The woman leads Nobuhle into one of the rooms in a building at the back of the church. She motions her to sit on the bed.

“Who hurt you?” she asks, with concern.

Nobuhle sighs deeply. She has no strength to even explain. “Mama … I just need to rest. I’m tired and hungry.”

“Alright, my child. There is the bathroom. Take a bath. I’ll prepare something to eat. We have clean clothes donated by people from overseas. I’ll look for something in your size.”

When Nobuhle gets out of the bathroom, the clothes are laid out on the bed. She dresses, lies back on the bed and immediately dozes off. The woman arrives with the meal to find Nobuhle snoring lightly. She tries to wake her up, but Nobuhle is deep in sleep.

The woman leaves the meal on the bedside table, whispering, “Lord God I pray for this child in distress. Please help her, Lord.”

Nobuhle sleeps for the whole day and night, only waking up the following morning when the elderly woman is opening the curtains. She’s famished, sees the plate of food on the table and devours it.

The woman glances at Nobuhle and continues opening the curtains. “My name is Mrs Nkwanyana. What is your name?”

Nobuhle is ready to talk now. She introduces herself and tells of her ordeal while she eats. “So you see, Mrs Nkwanyana, I need to get my child back,” she says finally.

Mrs Nkwanyana is close to tears. “If you can get the child we can shelter both of you until you contact your family. The Lord says don’t turn away the needy. We are going to a church conference tomorrow, but I will leave you the keys to this room and the kitchen.”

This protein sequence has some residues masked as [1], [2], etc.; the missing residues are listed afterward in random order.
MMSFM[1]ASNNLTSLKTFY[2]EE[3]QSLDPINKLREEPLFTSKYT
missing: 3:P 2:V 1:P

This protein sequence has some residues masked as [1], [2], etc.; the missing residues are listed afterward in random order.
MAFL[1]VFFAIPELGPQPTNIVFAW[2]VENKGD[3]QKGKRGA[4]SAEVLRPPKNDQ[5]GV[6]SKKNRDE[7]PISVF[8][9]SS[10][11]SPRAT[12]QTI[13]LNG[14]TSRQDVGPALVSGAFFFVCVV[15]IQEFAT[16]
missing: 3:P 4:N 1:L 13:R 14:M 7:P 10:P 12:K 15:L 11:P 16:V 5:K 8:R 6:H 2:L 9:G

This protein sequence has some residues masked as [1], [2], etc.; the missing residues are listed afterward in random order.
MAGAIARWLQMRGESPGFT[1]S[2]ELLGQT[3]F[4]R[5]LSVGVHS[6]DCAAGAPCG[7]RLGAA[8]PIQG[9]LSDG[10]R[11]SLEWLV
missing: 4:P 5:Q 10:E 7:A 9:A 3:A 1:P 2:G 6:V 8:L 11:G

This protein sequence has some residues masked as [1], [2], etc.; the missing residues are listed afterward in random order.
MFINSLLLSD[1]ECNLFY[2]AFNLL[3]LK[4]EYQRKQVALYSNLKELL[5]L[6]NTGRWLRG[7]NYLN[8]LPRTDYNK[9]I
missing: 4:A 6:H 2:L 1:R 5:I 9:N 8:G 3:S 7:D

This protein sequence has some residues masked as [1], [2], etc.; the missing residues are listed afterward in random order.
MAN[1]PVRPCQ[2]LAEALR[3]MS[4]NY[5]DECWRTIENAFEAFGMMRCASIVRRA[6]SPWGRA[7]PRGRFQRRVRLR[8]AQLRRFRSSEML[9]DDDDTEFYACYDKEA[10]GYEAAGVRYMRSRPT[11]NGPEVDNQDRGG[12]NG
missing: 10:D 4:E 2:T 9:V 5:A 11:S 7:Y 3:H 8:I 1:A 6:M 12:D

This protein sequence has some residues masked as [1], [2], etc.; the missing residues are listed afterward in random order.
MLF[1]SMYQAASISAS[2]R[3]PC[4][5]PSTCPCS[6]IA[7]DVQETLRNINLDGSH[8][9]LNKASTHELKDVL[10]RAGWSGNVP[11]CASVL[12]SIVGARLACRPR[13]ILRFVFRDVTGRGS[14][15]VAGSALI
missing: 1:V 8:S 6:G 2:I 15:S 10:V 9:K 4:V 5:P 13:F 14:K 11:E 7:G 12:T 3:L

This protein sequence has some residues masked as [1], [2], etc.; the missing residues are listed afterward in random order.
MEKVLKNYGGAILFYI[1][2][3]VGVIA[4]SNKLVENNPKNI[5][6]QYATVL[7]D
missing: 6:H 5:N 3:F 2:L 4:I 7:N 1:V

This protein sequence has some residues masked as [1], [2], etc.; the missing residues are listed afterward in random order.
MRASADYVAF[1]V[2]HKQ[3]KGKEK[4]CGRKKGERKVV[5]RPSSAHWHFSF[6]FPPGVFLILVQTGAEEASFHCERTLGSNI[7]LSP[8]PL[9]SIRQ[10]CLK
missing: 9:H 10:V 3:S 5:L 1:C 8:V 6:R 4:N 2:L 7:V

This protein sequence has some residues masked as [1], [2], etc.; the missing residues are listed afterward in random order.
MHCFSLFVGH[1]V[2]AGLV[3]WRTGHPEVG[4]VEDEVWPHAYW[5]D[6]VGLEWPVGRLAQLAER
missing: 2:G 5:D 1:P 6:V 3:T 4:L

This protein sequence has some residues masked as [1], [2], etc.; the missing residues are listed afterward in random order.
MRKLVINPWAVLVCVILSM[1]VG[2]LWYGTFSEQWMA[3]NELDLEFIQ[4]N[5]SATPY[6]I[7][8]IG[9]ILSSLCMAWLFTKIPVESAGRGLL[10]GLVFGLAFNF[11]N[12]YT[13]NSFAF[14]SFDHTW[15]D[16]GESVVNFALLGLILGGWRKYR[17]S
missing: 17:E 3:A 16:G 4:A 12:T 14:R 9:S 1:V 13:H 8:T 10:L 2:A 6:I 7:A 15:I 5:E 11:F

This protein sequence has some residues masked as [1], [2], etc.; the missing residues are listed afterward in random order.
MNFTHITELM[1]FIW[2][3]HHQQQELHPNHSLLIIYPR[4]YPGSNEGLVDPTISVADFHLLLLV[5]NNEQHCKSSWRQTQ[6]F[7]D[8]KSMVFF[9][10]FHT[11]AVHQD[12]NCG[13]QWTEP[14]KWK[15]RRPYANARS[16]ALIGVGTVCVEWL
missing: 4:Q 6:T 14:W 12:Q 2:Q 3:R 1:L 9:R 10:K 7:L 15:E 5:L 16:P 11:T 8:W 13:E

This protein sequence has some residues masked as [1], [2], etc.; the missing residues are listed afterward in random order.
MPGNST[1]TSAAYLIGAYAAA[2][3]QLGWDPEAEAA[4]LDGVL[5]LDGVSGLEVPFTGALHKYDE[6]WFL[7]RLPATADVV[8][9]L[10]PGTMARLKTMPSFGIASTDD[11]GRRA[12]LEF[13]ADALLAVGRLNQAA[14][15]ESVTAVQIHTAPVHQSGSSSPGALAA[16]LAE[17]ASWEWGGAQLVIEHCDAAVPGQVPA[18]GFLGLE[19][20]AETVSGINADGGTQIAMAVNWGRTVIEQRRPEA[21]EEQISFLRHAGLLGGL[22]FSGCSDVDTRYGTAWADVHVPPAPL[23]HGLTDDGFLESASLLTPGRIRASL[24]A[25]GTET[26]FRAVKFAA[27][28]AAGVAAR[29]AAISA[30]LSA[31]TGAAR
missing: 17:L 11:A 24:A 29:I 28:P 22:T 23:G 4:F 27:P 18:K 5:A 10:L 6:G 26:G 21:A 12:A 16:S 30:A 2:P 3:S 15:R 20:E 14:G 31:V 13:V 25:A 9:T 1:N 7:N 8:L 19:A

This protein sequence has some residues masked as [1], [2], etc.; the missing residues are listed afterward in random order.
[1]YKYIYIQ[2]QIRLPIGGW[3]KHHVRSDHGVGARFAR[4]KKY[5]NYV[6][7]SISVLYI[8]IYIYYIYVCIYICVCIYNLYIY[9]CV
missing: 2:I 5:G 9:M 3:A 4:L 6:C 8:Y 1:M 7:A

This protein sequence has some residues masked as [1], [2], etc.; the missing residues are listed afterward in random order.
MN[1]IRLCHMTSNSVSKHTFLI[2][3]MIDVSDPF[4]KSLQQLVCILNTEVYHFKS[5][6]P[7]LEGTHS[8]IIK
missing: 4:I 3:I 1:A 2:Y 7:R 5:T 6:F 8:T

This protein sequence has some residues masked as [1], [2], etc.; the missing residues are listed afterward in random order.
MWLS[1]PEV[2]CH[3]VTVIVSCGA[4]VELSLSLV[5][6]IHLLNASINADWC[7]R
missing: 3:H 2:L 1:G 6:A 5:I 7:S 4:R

It takes two more days for Nobuhle to recover to full strength. All the while, her thoughts are haunted with one purpose: I need to get my boy.

When she feels strong enough she makes her way back to Sqiniseko’s house; it is early evening when she gets there. His car is not in the yard, so she hides behind the old toilet in the yard and waits. Sqiniseko’s car drives up after an hour, and Nobuhle can make out two people getting out of it: Sqiniseko and a woman. The woman is holding Sthembiso to her chest. They go inside the house.

Her heart lurching, Nobuhle makes her way to the front door. She can hear laughter inside. She knocks.

“Who is it?” Sqiniseko shouts.

“It’s Nobuhle,” she answers, her voice broken, hurt.


“It’s me Nobuhle, Sqiniseko.”

Sqiniseko opens the door. “What do you want here?” he barks at Nobuhle with pure disgust.

“Sqiniseko … how are you?”

“I was very happy until I saw you.”

Nobuhle forces a smile, exhales. “Sqiniseko, I have come for the baby. I know you no longer want me. I’ve just come for Sthembiso. I also need my clothes. I am staying at the church in Vulani.”

Sqiniseko looks her up and down. “Do you think I will let you take my child? You must be out of your mind! Get out of here,” he fumes.

“Please, Sqiniseko. Let me have Sthembiso. I’ll go home in a few days. We will be out of your hair once and for all.”

“No!” Sqiniseko shakes his head. “Dumb woman. Get out of here before I hurt you!”

With the bravery of maternal love, Nobuhle pushes through the door past Sqiniseko. Her heart skips a beat when she sees that it’s Ntombi cuddling Sthembiso; she is shocked speechless. Ntombi and Nobuhle look at each other, in stunned silence.

Sqiniseko rushes to the bedroom. The sound of a gun being cocked snaps Nobuhle out of shock. Sqiniseko comes out of the bedroom aiming the gun at Nobuhle. She sees the look of pure hate in Sqiniseko’s eyes, turns and runs for her life.

She eats up distance by the metre. By the time Sqiniseko gets to the door and fires two shots, Nobuhle is tumbling down the earth ledge at the end of the yard. A bullet passes over her head as a spark in the dark. Nobuhle rolls, gets to her feet and is up and away into the night.


Tell us: Would you trust a boyfriend who keeps a gun handy?